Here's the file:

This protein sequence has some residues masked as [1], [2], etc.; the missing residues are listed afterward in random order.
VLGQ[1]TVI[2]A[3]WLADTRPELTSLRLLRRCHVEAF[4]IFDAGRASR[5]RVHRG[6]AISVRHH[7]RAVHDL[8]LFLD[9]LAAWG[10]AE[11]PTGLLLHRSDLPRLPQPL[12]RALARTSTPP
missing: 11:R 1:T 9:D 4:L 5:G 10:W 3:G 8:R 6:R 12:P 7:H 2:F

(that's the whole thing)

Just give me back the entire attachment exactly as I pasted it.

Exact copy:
This protein sequence has some residues masked as [1], [2], etc.; the missing residues are listed afterward in random order.
VLGQ[1]TVI[2]A[3]WLADTRPELTSLRLLRRCHVEAF[4]IFDAGRASR[5]RVHRG[6]AISVRHH[7]RAVHDL[8]LFLD[9]LAAWG[10]AE[11]PTGLLLHRSDLPRLPQPL[12]RALARTSTPP
missing: 11:R 1:T 9:D 4:L 5:G 10:W 3:G 8:R 6:R 12:P 7:H 2:F